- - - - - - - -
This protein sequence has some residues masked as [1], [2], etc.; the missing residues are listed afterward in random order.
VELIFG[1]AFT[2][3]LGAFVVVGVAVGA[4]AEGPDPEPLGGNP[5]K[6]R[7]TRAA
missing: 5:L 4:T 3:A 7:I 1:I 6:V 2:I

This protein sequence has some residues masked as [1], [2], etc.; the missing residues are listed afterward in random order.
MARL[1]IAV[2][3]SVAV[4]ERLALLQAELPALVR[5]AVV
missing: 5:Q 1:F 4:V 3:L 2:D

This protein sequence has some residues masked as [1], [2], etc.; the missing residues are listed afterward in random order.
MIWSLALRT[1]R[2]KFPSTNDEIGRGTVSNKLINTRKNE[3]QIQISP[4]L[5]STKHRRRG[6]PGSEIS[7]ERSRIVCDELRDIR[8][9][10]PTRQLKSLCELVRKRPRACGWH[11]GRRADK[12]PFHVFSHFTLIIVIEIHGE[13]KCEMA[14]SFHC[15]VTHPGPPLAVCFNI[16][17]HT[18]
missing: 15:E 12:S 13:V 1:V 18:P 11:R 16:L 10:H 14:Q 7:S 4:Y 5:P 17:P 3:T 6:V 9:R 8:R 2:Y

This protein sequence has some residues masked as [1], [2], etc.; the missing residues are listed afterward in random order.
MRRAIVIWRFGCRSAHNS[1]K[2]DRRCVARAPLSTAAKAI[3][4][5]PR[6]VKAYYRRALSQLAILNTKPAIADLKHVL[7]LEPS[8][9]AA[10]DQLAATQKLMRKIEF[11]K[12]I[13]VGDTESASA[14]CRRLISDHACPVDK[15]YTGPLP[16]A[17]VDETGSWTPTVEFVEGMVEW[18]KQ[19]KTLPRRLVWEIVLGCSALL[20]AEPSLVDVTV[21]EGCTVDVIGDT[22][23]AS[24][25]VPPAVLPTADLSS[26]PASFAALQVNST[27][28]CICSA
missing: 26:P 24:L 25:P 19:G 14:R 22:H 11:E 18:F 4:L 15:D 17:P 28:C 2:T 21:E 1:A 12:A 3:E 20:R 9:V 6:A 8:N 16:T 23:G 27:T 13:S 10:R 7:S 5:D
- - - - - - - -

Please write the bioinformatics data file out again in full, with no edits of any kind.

This protein sequence has some residues masked as [1], [2], etc.; the missing residues are listed afterward in random order.
VELIFG[1]AFT[2][3]LGAFVVVGVAVGA[4]AEGPDPEPLGGNP[5]K[6]R[7]TRAA
missing: 5:L 4:T 3:A 7:I 1:I 6:V 2:I

This protein sequence has some residues masked as [1], [2], etc.; the missing residues are listed afterward in random order.
MARL[1]IAV[2][3]SVAV[4]ERLALLQAELPALVR[5]AVV
missing: 5:Q 1:F 4:V 3:L 2:D

This protein sequence has some residues masked as [1], [2], etc.; the missing residues are listed afterward in random order.
MIWSLALRT[1]R[2]KFPSTNDEIGRGTVSNKLINTRKNE[3]QIQISP[4]L[5]STKHRRRG[6]PGSEIS[7]ERSRIVCDELRDIR[8][9][10]PTRQLKSLCELVRKRPRACGWH[11]GRRADK[12]PFHVFSHFTLIIVIEIHGE[13]KCEMA[14]SFHC[15]VTHPGPPLAVCFNI[16][17]HT[18]
missing: 15:E 12:S 13:V 1:V 18:P 11:R 16:L 10:H 14:Q 7:S 4:Y 5:P 17:P 3:T 6:V 9:R 8:R 2:Y

This protein sequence has some residues masked as [1], [2], etc.; the missing residues are listed afterward in random order.
MRRAIVIWRFGCRSAHNS[1]K[2]DRRCVARAPLSTAAKAI[3][4][5]PR[6]VKAYYRRALSQLAILNTKPAIADLKHVL[7]LEPS[8][9]AA[10]DQLAATQKLMRKIEF[11]K[12]I[13]VGDTESASA[14]CRRLISDHACPVDK[15]YTGPLP[16]A[17]VDETGSWTPTVEFVEGMVEW[18]KQ[19]KTLPRRLVWEIVLGCSALL[20]AEPSLVDVTV[21]EGCTVDVIGDT[22][23]AS[24][25]VPPAVLPTADLSS[26]PASFAALQVNST[27][28]CICSA
missing: 26:P 24:L 25:P 19:G 14:R 22:H 11:E 18:F 4:L 15:D 17:P 28:C 2:T 21:E 1:A 12:A 3:E 20:R 9:V 6:A 8:N 16:T 23:G 27:T 13:S 10:R 7:S 5:D